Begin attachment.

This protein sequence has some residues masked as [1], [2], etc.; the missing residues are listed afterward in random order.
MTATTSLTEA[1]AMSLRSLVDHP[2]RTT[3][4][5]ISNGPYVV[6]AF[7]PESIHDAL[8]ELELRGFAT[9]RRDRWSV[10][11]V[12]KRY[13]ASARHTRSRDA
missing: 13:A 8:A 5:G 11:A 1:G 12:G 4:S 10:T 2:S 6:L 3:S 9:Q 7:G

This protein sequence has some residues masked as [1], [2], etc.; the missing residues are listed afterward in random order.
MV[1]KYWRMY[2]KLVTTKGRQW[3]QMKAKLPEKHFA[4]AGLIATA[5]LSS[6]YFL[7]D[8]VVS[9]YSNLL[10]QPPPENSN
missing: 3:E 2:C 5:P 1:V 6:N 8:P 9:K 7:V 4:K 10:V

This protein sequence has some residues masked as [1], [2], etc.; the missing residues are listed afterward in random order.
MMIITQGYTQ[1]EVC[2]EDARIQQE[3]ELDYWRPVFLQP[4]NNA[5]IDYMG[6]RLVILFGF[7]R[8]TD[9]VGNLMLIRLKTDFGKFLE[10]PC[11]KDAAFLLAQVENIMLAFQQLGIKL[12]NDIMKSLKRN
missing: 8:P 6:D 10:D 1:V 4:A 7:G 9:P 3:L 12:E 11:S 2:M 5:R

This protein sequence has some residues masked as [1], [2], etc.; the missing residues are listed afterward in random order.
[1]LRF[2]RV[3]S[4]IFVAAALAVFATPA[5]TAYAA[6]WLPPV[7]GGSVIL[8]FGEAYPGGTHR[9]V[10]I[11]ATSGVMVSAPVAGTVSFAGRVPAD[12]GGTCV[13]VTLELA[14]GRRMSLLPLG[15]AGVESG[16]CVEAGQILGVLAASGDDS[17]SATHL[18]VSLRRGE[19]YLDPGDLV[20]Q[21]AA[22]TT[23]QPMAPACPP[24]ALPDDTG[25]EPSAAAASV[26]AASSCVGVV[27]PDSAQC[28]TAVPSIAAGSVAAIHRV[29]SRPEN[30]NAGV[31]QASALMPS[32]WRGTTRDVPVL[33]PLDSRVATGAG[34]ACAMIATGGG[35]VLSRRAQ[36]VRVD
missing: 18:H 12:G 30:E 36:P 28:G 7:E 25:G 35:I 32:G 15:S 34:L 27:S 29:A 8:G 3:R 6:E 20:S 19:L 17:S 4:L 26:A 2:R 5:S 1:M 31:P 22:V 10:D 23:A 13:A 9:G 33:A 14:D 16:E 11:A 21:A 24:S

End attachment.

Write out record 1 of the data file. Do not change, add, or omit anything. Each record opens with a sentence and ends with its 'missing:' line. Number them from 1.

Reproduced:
This protein sequence has some residues masked as [1], [2], etc.; the missing residues are listed afterward in random order.
MTATTSLTEA[1]AMSLRSLVDHP[2]RTT[3][4][5]ISNGPYVV[6]AF[7]PESIHDAL[8]ELELRGFAT[9]RRDRWSV[10][11]V[12]KRY[13]ASARHTRSRDA
missing: 13:A 8:A 5:G 11:A 1:G 12:G 4:S 10:T 2:S 6:L 3:S 9:Q 7:G